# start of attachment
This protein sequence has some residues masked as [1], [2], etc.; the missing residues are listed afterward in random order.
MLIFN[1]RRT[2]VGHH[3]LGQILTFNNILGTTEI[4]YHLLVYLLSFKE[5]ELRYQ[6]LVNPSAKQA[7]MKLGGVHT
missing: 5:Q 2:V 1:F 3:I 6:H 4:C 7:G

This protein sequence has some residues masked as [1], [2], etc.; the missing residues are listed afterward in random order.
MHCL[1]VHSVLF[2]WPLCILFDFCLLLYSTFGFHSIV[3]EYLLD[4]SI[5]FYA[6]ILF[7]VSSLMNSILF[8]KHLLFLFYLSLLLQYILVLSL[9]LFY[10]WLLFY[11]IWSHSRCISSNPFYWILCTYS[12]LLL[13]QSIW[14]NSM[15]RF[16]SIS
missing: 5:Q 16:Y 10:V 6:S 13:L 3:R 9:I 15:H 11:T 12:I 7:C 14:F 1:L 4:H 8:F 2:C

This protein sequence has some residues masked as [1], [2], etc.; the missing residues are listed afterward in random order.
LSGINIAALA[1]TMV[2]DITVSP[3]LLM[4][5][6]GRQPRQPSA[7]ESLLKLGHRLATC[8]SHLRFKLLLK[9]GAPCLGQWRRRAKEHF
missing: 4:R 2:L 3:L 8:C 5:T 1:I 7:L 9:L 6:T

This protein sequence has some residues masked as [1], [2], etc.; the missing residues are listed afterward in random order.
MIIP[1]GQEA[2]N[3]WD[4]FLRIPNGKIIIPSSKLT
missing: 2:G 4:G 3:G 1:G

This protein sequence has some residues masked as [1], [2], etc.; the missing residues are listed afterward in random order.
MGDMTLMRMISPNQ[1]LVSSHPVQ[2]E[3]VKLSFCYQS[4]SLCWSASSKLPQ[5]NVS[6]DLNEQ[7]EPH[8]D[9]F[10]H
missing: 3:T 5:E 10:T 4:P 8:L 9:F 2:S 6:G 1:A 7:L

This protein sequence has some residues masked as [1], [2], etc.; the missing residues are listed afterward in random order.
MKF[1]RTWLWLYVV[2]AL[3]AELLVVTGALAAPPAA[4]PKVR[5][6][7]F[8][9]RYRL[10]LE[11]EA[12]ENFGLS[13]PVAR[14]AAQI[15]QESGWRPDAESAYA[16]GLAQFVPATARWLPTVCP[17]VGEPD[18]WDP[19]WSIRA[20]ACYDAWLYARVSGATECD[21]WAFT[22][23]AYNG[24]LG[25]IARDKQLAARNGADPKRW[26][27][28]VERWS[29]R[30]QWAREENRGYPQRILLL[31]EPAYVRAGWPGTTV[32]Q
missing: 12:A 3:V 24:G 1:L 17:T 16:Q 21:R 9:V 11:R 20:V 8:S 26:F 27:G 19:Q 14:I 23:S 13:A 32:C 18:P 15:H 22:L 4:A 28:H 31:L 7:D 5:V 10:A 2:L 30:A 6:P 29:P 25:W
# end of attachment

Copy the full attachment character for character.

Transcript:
This protein sequence has some residues masked as [1], [2], etc.; the missing residues are listed afterward in random order.
MLIFN[1]RRT[2]VGHH[3]LGQILTFNNILGTTEI[4]YHLLVYLLSFKE[5]ELRYQ[6]LVNPSAKQA[7]MKLGGVHT
missing: 5:Q 2:V 1:F 3:I 6:H 4:C 7:G

This protein sequence has some residues masked as [1], [2], etc.; the missing residues are listed afterward in random order.
MHCL[1]VHSVLF[2]WPLCILFDFCLLLYSTFGFHSIV[3]EYLLD[4]SI[5]FYA[6]ILF[7]VSSLMNSILF[8]KHLLFLFYLSLLLQYILVLSL[9]LFY[10]WLLFY[11]IWSHSRCISSNPFYWILCTYS[12]LLL[13]QSIW[14]NSM[15]RF[16]SIS
missing: 5:Q 16:Y 10:V 6:S 13:L 3:R 9:I 15:H 11:T 12:I 7:C 14:F 1:L 4:H 8:F 2:C

This protein sequence has some residues masked as [1], [2], etc.; the missing residues are listed afterward in random order.
LSGINIAALA[1]TMV[2]DITVSP[3]LLM[4][5][6]GRQPRQPSA[7]ESLLKLGHRLATC[8]SHLRFKLLLK[9]GAPCLGQWRRRAKEHF
missing: 4:R 2:L 3:L 8:C 5:T 1:I 7:L 9:L 6:T

This protein sequence has some residues masked as [1], [2], etc.; the missing residues are listed afterward in random order.
MIIP[1]GQEA[2]N[3]WD[4]FLRIPNGKIIIPSSKLT
missing: 2:G 4:G 3:G 1:G

This protein sequence has some residues masked as [1], [2], etc.; the missing residues are listed afterward in random order.
MGDMTLMRMISPNQ[1]LVSSHPVQ[2]E[3]VKLSFCYQS[4]SLCWSASSKLPQ[5]NVS[6]DLNEQ[7]EPH[8]D[9]F[10]H
missing: 3:T 5:E 10:T 4:P 8:L 9:F 2:S 6:G 1:A 7:L

This protein sequence has some residues masked as [1], [2], etc.; the missing residues are listed afterward in random order.
MKF[1]RTWLWLYVV[2]AL[3]AELLVVTGALAAPPAA[4]PKVR[5][6][7]F[8][9]RYRL[10]LE[11]EA[12]ENFGLS[13]PVAR[14]AAQI[15]QESGWRPDAESAYA[16]GLAQFVPATARWLPTVCP[17]VGEPD[18]WDP[19]WSIRA[20]ACYDAWLYARVSGATECD[21]WAFT[22][23]AYNG[24]LG[25]IARDKQLAARNGADPKRW[26][27][28]VERWS[29]R[30]QWAREENRGYPQRILLL[31]EPAYVRAGWPGTTV[32]Q
missing: 12:A 3:V 24:G 1:L 17:T 16:Q 21:R 9:V 11:R 20:V 8:S 26:F 27:G 19:Q 14:I 23:S 13:A 32:C 18:P 15:H 22:L 4:A 28:H 31:L 7:D 5:V 10:A 2:L 30:A 6:P 29:P 25:W